But I digress. The focus for this month's meeting was to feature the Northwest Jewish Artists organization. So, aside from the run-of-the-mill Art types dressed in all black waving their hands around and spilling their drinks on the floor while loudly pontificating about the sorry turn Art was taking in this city, there were crowds of nice white-haired older ladies in pantsuits, talking about what inspired their artistic expression...
That lime green satin dress had to have been painted on...
I took in the space around me, a vast, spacious open area in the center of the building starting with the 8th floor all the way to the glass roof high above, the setting for a posh restaurant pretentiously named Urban Farmer. To quote them: "The ambiance is at once a tribute to the quaintness of a restored farmhouse and the aesthetic audacity of mid-20th century modernism." A restored farmhouse? Where? With the plastic disks handing from the ceiling?! Or the square chairs with metal feet?!

I took advantage of the Happy Hour to order an "urban" beef slider from the stunning cocktail waitress who was working the crowd; she was wearing the tightest dress I had ever seen on anyone. At $5, the slider was no bargain, consisting of a big hunk of hamburger patty dripping cheese, precariously held inside a greasy muffin with a bamboo stick, and this did not even include a napkin to hold it. I had to lick my fingers clean. And I had to chase the waitress down, after reminding her, not once, but twice, that I was waiting for change for my $20 bill.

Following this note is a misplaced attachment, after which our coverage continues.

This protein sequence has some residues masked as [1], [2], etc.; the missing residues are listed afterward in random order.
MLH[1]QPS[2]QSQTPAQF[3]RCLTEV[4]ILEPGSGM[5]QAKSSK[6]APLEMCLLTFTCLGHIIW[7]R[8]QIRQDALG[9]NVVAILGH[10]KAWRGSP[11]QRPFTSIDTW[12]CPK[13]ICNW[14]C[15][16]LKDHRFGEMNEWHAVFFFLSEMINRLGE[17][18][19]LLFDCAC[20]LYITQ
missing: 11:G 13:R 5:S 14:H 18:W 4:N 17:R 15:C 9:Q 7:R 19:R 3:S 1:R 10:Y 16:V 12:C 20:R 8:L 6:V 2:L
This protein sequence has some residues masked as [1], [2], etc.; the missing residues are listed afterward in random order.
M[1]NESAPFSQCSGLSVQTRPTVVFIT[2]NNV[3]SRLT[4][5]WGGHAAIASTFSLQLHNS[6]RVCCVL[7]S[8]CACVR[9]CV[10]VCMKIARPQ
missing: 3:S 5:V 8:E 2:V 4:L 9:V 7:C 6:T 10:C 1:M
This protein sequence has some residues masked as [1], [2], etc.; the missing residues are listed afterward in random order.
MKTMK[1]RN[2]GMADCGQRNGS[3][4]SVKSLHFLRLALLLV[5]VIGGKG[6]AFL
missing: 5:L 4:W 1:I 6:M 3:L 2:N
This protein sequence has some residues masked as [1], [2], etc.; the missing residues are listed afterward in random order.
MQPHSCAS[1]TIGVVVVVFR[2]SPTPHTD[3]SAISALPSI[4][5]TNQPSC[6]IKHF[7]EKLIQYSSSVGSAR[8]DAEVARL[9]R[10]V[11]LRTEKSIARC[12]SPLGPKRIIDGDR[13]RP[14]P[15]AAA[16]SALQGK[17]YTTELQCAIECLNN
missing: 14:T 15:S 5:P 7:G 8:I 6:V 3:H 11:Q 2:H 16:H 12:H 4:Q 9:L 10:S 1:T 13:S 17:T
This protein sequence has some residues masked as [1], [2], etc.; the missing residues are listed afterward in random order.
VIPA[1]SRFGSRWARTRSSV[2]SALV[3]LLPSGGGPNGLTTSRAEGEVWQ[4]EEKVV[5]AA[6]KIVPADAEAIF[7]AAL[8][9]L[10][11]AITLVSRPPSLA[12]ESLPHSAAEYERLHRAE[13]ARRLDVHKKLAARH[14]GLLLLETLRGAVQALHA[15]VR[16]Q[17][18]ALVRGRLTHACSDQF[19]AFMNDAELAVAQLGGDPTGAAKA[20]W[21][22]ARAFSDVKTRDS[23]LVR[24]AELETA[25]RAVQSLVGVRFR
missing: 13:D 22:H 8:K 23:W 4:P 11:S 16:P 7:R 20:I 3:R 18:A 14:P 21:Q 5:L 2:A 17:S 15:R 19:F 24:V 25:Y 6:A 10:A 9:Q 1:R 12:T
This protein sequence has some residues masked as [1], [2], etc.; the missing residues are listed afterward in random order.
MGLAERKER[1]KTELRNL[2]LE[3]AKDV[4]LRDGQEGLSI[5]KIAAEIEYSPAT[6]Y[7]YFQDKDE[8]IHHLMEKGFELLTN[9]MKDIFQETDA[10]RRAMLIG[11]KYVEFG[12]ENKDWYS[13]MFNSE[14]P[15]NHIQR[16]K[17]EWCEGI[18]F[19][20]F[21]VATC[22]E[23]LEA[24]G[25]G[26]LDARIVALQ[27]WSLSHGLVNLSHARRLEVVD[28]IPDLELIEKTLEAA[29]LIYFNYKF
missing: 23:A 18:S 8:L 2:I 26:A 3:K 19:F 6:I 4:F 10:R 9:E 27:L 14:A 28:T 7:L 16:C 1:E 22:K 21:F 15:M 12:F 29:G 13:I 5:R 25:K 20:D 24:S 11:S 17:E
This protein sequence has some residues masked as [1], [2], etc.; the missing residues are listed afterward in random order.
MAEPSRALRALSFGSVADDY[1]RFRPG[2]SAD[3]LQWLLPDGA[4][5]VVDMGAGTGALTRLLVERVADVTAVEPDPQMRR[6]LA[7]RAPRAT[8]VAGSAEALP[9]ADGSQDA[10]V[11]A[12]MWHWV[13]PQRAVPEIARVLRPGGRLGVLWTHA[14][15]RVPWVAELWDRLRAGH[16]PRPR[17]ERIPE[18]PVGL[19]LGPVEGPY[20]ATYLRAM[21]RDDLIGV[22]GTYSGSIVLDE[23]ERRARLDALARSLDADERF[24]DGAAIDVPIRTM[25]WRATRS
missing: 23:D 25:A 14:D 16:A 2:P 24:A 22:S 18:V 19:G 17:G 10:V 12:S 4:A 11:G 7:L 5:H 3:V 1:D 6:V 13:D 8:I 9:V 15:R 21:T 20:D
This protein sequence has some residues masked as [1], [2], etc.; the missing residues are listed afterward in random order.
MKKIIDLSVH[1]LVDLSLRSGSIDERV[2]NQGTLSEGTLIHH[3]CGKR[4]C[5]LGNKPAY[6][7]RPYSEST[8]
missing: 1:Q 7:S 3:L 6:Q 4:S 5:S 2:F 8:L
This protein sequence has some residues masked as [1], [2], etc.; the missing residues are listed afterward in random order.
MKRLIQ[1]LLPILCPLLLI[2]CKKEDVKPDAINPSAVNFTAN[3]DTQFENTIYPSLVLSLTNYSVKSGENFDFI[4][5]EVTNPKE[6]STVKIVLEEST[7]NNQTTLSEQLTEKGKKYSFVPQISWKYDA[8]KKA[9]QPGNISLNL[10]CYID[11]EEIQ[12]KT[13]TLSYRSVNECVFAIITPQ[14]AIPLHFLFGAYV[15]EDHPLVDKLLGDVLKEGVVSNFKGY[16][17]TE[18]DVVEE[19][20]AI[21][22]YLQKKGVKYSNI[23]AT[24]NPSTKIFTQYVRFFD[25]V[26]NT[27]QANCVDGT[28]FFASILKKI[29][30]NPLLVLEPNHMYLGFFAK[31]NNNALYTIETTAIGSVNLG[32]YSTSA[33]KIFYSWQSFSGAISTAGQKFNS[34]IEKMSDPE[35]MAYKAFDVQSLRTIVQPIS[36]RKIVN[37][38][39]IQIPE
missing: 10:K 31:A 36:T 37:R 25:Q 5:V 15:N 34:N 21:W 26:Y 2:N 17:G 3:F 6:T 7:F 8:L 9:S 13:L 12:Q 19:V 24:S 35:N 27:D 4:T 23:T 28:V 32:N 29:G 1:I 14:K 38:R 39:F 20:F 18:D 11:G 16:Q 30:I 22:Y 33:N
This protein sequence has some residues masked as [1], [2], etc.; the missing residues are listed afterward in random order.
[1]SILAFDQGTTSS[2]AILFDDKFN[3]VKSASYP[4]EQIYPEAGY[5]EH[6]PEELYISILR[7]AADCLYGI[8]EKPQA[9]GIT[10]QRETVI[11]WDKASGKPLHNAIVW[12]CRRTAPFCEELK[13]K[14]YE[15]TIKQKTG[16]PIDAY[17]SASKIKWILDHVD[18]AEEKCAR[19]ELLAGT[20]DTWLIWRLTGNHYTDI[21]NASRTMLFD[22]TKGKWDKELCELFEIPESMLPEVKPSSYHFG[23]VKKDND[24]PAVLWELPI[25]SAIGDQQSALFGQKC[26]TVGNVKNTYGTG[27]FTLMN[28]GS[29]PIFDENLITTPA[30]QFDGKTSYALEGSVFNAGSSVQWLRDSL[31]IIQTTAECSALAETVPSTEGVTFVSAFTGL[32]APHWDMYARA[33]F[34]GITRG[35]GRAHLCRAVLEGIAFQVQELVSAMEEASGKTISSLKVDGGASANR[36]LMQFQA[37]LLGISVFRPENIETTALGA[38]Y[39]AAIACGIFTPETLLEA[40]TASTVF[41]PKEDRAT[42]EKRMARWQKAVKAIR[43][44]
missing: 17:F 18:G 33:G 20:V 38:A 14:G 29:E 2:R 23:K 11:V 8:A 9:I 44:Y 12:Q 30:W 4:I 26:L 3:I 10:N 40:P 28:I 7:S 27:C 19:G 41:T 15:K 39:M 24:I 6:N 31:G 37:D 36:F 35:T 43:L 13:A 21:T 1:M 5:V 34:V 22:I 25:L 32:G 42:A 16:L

Since I am at it, I will also mention the trip I made to visit the restrooms, a most pleasant surprise (aside from the plastic bag someone had tried to flush in one of the toilets), with eggplant colored walls and, instead of the ubiquitous paper towels, single rolled up cloth napkins to be placed in laundry hampers after used. Now, that was pretty cool!

In conclusion, the best thing about the visit were the great views of the Pioneer Courthouse cupola from the windows by the elevators, and the restrooms. On my way down, I shared the ride with sunglass-wearing creative types dressed in black and tourists in name-brand sweatsuits. It figures.

On the Milwaukie bus line (03-16-11 and 03-17-11)

I had to go work on a QA localizations downtown for a few days (Yours Truly occasionally uses her left brain to do French translation, interpretation and editing work), and I made the effort of taking TriMet to get home. In this case, it means the # 33 bus, the McLoughlin Blvd. to Oregon City line.